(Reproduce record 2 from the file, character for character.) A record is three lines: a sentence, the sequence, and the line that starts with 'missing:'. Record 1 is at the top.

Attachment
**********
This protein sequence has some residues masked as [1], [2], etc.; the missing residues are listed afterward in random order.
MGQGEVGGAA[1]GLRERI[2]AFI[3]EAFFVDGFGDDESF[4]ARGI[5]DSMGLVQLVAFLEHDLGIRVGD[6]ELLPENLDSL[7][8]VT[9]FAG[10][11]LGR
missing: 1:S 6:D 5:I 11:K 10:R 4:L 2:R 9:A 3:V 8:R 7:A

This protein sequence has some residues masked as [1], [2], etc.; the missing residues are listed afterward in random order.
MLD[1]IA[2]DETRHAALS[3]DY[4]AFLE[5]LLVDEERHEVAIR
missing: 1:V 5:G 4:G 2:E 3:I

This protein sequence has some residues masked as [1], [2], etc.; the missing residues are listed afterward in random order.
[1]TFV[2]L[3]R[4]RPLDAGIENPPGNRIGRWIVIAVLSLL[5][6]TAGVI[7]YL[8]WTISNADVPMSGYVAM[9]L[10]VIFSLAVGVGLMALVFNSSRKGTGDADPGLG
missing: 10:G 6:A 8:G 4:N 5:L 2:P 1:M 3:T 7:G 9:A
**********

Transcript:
This protein sequence has some residues masked as [1], [2], etc.; the missing residues are listed afterward in random order.
MLD[1]IA[2]DETRHAALS[3]DY[4]AFLE[5]LLVDEERHEVAIR
missing: 1:V 5:G 4:G 2:E 3:I